|AB Library, Entrance. Ysabel de la Rosa|
St. Patrick's day ended for me with a wonderful Her Texas event at Baylor's Browning Armstrong Library. The building: a temple to love and knowledge; an architectural prose-poem to Robert and Elizabeth Barrett-Browning. The large audience enjoyed outstanding readings by 2013 Texas Poet Laureate Rosemary Catacolos and poet Naomi Shihab Nye. My mother introduced me to Naomi's work many years ago. This was my first opportunity to hear her read in person and feel the infectious enthusiasm of her warm spirit.
|Naomi Shihab Nye , Photo Shevaun Williams|
As part of their readings, Naomi and Rosemary shared work by others, a sign of how poetic minds always stay open to finding jewels in language.
Naomi quoted from the "next generation" of Texas poets, students at an elementary school where she had just taught a workshop. One girl told Naomi that it was wonderful to have a "poemist" in the classroom. I plan to add that to my working vocabulary.
Both poets did for the audience what I believe poetry should and can always do. They reached us with words we needed to hear, with meaning that we were hungering for. In Naomi's poem, "Room for You Here," she says of heaven:
There weren't any houses. Everyone floated.
No one was unchosen.
I believe we all want to know that we are not unchosen, that we are not excluded. From what? From love, a sense of belonging, from community, and certainly we want to believe we are not excluded from heaven.
|Rosemary Catacalos, Photo Michael Mehl|
Rosemary's dreamlike, mystical poem that travels into the landscape of Borges was a gift to mind and ear. Her reading of "Revenge" by Taha Muhammad Ali, a Palestinian poet born in Galilee was another gift. In another poem, Ali wrote:
"And, so it has taken me
all of sixty years to understand
that water is the finest drink,
and bread the most delicious food,
and that art is worthless unless it plants a measure of splendor in people’s hearts."*
|AB Library, Window Detail, Ysabel de la Rosa|
A measure of splendor is what this celebratory evening left in my heart. Before I get too high-minded, however, I must add that the evening's refreshments included Dr. Pepper ice cream floats! Diet and regular! After all, Waco is the birthplace of that drink many of us find downright curative. I remember wandering the streets of Manhattan once, a Texan in need of her "doctor." I'm sure the man behind one certain convenience-store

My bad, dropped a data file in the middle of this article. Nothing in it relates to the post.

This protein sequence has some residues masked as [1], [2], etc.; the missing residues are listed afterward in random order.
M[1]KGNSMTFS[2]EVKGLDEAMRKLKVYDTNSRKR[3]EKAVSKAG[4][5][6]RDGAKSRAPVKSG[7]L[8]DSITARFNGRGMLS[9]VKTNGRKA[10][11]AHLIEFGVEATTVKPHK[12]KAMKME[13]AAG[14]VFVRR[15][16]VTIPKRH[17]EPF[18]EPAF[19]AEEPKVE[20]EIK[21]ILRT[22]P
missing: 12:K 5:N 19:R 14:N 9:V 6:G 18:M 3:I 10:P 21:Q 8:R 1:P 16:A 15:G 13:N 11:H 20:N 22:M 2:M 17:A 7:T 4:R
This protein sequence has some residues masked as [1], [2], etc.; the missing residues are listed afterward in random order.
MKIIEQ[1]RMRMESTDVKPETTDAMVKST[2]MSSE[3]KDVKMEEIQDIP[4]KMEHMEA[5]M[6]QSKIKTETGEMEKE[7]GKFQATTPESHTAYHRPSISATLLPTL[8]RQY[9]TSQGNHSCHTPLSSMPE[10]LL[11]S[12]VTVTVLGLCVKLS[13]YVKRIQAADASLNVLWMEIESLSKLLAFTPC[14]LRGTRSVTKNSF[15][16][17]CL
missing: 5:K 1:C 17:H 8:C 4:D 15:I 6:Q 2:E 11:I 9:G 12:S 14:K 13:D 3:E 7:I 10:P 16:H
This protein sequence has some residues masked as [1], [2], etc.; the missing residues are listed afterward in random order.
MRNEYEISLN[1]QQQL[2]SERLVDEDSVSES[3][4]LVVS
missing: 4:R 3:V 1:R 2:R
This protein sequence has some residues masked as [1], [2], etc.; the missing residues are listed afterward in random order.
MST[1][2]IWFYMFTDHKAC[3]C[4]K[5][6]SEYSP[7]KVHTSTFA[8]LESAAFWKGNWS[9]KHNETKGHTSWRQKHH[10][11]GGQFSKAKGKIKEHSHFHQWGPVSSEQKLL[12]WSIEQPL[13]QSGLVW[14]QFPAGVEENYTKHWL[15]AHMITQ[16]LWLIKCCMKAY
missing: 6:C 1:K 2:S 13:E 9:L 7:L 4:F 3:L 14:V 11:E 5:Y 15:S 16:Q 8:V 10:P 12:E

counter did not soon forget witnessing my excitement over what he, poor Yankee, thought was an ordinary soda.
Rosemary's poetry ranges far, wide, and deep, as you would expect from the work of a writer who grew up within three cultures in San Antonio, a city almost a culture unto itself. I'll end this post with the end of her poem, "Swallow Wings," which she dedicated to Maya Angelou. These lines "sing" how I feel about life's good things, about poetic expression, about the surge we feel inside that makes us want to stay alive.
Swallows keep makin' their wings
out to be commas on the sky.
World keep sayin' and, and, and, and,
Keep saying and. Keep saying it, keep living it. Keep hearing the world say it back to you. And ... read how a strong, diverse community of Texas women are doing just that in Her Texas.
* To accommodate spacing, I did not maintain Ali's original line breaks in the poem.
Kindle version available here.
The link above will take you the publisher, Wings Press.
You can also order from Book People in Austin.
For your overseas friends, you can find Her Texas at Amazon.co.uk.